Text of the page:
Interpol, (International Criminal Police Organization), through the collaboration of experts from members of national computer crime units has developed the Computer Crime Manual, now called the Information Technology Crime Investigation Manual (ITCIM). It is considered a best practice guide for the experienced investigator, and includes numerous training courses in order to share its expertise with other members, a rapid information exchange system which essentially consists of two elements, and preparing training video/CD-ROM for international law enforcement (Interpol, 2003). These best practises were hammered out from the Interpol’s collaboration with five major working parties namely: a)European Working Party on Technology Crime, b) American Regional Working Party on Information Technology Crime, c) African Regional Working Party on Information Technology Crime, d) Asia Steering Committee for Information Technology Crime and e) Steering Committee for Information Technology Crime (Interpol, 2003). These working parties supplies representation from the majority of the continents and much use can be made from their experiences and strengths. As such, the ITCIM can be used as the foundation on which an International Code of Ethics for Cyber Crime and Cyber Terrorism can be built.
The majority of the Conventions have emphasized collaboration and cooperation from other states in combating cyber terrorism. Different world security forces have all put forth policies and key conditions for international law enforcement to exist. However, there is little mentioned on the barriers to achieving international law and the detection and prosecution of transnational and state-sponsored cyber terrorism. Some states are not cooperating.
Professor John Walker, at an international crime conference in London, has accused China of state-sponsored terrorism and has said that the Chinese government was responsible for the ‘Titan Rain’ attacks on the United States and United Kingdom. He further lamented, “No matter how much collaboration you have internationally, if you have a state-sponsored terrorist coming out of China or Russia you are not going to get them. If they are state-sponsored e-criminals they are doing it for a purpose. And you cannot extradite them”(Blincoe R, 2008). But if Russia and China are doing it, so must the West; either to develop counter strategies or to develop their own proactive capabilities. It has been said that the next world war will be fought with bits and bytes, not bullets and bombs (Gaur K 2006). Until such time as both/all nations agree to stop, there will be no stopping this escalation in International State Sponsored Terrorism. To make matters worse, leading internet company Google, has censored its search services in China in order to gain a greater market share and to satisfy the Beijing authorities. This resulted in censored information being disseminated to users. These acts, together with Professor Walker’s assertions justify the need for International Law and Code of Ethics to address state-sponsored and transnational cyber terrorism. To avoid territorial differences in terms of protection and to practical problems in the detection and prosecution of cyber terrorist activities any draft International Law and Code of Ethics must be ratified by all states. However, due to the existence of non-cooperative and communist states, these requirements are long coming.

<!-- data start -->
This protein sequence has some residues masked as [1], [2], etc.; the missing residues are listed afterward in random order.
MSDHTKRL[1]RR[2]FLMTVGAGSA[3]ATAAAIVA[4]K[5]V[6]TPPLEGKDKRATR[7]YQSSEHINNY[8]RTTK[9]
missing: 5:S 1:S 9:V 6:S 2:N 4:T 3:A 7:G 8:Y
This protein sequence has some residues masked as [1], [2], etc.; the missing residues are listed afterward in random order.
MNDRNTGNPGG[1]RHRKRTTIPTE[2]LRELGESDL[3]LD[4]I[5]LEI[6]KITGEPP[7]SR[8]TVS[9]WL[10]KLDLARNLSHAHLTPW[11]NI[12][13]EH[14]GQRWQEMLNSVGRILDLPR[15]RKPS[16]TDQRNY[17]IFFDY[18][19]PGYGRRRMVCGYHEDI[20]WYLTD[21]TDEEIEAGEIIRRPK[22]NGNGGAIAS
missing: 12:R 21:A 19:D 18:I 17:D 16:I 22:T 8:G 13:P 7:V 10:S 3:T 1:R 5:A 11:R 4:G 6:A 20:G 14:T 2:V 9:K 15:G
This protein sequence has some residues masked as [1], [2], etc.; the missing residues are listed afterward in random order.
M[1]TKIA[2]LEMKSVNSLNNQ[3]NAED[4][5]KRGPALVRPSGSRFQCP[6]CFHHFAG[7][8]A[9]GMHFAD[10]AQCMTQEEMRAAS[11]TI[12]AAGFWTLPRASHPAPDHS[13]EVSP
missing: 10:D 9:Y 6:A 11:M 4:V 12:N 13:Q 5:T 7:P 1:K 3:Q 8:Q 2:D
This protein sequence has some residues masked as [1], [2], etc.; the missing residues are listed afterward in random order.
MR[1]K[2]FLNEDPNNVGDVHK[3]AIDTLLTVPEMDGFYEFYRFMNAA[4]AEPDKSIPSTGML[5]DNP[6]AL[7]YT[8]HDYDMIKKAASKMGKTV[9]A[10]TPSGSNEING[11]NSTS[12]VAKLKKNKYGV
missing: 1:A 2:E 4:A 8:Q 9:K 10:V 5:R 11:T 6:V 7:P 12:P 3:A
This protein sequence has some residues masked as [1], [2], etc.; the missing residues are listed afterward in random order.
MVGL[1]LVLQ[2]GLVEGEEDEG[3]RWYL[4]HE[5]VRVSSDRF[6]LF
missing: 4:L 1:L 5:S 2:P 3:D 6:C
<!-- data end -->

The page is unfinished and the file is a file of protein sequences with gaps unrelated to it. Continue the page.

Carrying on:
In conclusion, it appears that only lip service has been paid to combating cyber terrorism. In the absence of an International Code of Ethics and law to combat cyber terrorism, security forces must become better informed of terrorists’ use of the internet and better able to monitor their activities. They must also explore measures to limit the usability of this medium by modern terrorists. Finally, security forces must adhere to individual or selected best practices and guidelines to ensure that the integrity of any evidence seized in the few cases detected is beyond reproach and that successful prosecution may eventually pursue.